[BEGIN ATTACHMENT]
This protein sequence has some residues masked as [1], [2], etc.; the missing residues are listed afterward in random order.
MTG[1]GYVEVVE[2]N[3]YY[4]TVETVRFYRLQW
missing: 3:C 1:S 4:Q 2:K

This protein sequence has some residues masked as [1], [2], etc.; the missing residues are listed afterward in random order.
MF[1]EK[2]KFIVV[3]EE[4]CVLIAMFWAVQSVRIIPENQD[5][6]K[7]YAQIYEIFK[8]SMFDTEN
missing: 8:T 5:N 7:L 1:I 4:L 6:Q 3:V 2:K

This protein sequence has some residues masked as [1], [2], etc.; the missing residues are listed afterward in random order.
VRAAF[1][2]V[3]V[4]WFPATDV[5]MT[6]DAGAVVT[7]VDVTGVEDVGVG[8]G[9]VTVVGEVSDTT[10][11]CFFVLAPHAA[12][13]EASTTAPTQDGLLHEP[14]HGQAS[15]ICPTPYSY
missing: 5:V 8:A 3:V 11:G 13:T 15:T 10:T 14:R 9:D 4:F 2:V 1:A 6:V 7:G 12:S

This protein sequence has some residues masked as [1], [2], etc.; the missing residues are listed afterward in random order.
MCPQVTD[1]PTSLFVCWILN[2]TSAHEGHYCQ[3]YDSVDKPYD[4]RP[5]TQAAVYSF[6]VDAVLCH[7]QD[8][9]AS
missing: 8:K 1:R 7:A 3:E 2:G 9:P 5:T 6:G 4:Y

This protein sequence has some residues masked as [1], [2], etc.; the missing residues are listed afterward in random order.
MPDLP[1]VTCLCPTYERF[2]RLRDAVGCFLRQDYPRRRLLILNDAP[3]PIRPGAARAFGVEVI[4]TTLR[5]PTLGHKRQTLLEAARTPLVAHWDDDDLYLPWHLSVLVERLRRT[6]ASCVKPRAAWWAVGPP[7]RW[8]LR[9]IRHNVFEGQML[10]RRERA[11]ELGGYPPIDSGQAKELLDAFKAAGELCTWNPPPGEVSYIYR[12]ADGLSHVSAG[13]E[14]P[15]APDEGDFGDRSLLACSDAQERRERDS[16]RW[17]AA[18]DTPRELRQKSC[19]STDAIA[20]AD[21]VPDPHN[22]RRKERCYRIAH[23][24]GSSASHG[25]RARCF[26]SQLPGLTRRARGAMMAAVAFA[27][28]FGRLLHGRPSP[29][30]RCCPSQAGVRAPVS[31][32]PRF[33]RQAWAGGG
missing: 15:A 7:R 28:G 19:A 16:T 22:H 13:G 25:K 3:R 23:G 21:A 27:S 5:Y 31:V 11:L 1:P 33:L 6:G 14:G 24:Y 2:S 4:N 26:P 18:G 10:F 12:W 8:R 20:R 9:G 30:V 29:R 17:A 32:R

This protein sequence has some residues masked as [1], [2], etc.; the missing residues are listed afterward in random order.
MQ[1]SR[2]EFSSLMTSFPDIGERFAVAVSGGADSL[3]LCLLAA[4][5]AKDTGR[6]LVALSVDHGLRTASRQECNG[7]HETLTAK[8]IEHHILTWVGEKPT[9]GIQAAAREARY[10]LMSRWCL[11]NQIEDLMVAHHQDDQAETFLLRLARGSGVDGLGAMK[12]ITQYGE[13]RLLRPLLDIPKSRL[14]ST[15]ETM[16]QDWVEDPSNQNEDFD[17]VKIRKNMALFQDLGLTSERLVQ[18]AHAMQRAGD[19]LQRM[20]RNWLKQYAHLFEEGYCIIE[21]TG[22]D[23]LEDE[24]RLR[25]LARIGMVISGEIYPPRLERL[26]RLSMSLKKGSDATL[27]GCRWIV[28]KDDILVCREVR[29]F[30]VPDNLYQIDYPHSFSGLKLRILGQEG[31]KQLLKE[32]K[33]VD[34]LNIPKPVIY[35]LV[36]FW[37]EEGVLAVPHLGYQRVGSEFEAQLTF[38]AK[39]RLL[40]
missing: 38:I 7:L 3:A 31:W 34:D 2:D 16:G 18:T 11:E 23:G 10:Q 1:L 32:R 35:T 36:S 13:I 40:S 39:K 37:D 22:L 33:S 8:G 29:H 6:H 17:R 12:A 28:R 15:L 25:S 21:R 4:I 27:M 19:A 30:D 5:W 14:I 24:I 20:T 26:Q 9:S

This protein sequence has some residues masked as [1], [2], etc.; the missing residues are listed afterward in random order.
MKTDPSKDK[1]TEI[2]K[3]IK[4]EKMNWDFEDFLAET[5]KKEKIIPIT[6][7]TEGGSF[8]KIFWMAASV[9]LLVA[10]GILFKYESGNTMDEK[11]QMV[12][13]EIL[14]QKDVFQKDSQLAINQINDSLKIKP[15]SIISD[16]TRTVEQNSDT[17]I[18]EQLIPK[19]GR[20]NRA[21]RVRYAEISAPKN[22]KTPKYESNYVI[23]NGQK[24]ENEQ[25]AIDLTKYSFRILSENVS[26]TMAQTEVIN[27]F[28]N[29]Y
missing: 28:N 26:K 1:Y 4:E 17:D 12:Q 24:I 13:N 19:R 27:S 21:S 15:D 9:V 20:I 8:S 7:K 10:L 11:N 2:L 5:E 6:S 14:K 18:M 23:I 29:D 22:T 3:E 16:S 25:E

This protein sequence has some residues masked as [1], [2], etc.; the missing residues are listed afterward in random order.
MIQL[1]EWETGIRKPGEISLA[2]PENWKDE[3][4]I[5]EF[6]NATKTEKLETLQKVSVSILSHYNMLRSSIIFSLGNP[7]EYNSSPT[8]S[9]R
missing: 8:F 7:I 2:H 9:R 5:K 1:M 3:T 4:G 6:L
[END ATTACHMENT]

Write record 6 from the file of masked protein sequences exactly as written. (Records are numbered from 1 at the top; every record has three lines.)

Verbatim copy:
This protein sequence has some residues masked as [1], [2], etc.; the missing residues are listed afterward in random order.
MQ[1]SR[2]EFSSLMTSFPDIGERFAVAVSGGADSL[3]LCLLAA[4][5]AKDTGR[6]LVALSVDHGLRTASRQECNG[7]HETLTAK[8]IEHHILTWVGEKPT[9]GIQAAAREARY[10]LMSRWCL[11]NQIEDLMVAHHQDDQAETFLLRLARGSGVDGLGAMK[12]ITQYGE[13]RLLRPLLDIPKSRL[14]ST[15]ETM[16]QDWVEDPSNQNEDFD[17]VKIRKNMALFQDLGLTSERLVQ[18]AHAMQRAGD[19]LQRM[20]RNWLKQYAHLFEEGYCIIE[21]TG[22]D[23]LEDE[24]RLR[25]LARIGMVISGEIYPPRLERL[26]RLSMSLKKGSDATL[27]GCRWIV[28]KDDILVCREVR[29]F[30]VPDNLYQIDYPHSFSGLKLRILGQEG[31]KQLLKE[32]K[33]VD[34]LNIPKPVIY[35]LV[36]FW[37]EEGVLAVPHLGYQRVGSEFEAQLTF[38]AK[39]RLL[40]
missing: 38:I 7:L 3:A 31:W 34:D 2:D 16:G 18:T 11:E 23:G 10:Q 1:L 32:R 35:T 36:S 13:I 40:S 39:K 37:D 22:L 33:S 8:G 29:H 6:H 17:R 12:A 28:R 15:L 25:S 21:R 4:I 27:M 19:A 30:D 5:W 14:I 24:I 20:T 26:Q 9:S